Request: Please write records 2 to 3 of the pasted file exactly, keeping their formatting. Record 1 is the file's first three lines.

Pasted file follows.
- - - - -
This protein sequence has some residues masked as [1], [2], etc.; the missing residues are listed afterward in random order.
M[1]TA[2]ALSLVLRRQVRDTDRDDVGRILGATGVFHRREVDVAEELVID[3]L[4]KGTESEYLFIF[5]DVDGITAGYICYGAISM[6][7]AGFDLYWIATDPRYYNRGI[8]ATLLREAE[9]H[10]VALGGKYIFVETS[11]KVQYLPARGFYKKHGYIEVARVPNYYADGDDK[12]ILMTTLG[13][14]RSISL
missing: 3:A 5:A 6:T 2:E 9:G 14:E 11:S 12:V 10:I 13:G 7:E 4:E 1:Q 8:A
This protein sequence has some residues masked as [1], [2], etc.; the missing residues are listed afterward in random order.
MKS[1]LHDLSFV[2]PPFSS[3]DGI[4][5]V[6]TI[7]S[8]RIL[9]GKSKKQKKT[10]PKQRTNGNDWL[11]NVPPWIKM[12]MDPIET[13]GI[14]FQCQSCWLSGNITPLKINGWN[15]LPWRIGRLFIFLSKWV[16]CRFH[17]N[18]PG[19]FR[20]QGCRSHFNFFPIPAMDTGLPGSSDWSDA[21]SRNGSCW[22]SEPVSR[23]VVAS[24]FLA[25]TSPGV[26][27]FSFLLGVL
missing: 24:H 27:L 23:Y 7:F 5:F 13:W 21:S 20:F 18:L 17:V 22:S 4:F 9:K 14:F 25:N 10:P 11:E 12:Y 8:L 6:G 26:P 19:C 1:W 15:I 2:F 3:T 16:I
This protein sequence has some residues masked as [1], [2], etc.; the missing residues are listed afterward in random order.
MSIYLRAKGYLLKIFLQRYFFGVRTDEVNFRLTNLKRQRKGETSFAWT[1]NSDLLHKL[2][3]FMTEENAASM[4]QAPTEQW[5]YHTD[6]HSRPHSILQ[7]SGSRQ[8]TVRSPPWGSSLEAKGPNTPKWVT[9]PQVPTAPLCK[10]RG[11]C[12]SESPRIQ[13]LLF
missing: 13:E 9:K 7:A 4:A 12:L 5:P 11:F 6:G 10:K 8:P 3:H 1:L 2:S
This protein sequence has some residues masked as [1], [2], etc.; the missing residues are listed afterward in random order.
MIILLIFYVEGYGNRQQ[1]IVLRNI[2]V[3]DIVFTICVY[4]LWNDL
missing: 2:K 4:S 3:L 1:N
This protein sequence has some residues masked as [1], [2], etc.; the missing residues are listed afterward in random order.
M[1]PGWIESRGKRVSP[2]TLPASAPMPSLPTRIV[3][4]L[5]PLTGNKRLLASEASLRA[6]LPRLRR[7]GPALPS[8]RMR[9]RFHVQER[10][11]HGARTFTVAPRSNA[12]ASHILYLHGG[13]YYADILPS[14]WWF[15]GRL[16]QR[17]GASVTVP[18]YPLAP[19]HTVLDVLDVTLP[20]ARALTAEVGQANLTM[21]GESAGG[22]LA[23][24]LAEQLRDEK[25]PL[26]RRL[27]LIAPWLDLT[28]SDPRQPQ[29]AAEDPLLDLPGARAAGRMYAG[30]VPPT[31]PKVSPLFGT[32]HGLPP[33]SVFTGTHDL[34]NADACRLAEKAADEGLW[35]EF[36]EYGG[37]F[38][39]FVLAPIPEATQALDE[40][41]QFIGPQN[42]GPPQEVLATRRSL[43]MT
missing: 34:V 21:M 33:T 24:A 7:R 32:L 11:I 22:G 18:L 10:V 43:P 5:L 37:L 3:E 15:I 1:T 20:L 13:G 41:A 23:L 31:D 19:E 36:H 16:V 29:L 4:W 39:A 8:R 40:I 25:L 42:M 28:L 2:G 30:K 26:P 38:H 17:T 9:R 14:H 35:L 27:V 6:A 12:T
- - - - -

This protein sequence has some residues masked as [1], [2], etc.; the missing residues are listed afterward in random order.
MKS[1]LHDLSFV[2]PPFSS[3]DGI[4][5]V[6]TI[7]S[8]RIL[9]GKSKKQKKT[10]PKQRTNGNDWL[11]NVPPWIKM[12]MDPIET[13]GI[14]FQCQSCWLSGNITPLKINGWN[15]LPWRIGRLFIFLSKWV[16]CRFH[17]N[18]PG[19]FR[20]QGCRSHFNFFPIPAMDTGLPGSSDWSDA[21]SRNGSCW[22]SEPVSR[23]VVAS[24]FLA[25]TSPGV[26][27]FSFLLGVL
missing: 24:H 27:L 23:Y 7:F 5:F 13:W 21:S 20:F 18:L 17:V 22:S 4:F 9:K 14:F 25:N 10:P 11:E 12:Y 8:L 6:G 26:P 19:C 1:W 15:I 2:F 3:T 16:I
This protein sequence has some residues masked as [1], [2], etc.; the missing residues are listed afterward in random order.
MSIYLRAKGYLLKIFLQRYFFGVRTDEVNFRLTNLKRQRKGETSFAWT[1]NSDLLHKL[2][3]FMTEENAASM[4]QAPTEQW[5]YHTD[6]HSRPHSILQ[7]SGSRQ[8]TVRSPPWGSSLEAKGPNTPKWVT[9]PQVPTAPLCK[10]RG[11]C[12]SESPRIQ[13]LLF
missing: 13:E 9:K 7:A 4:A 12:L 5:P 11:F 6:G 10:K 8:P 3:H 1:L 2:S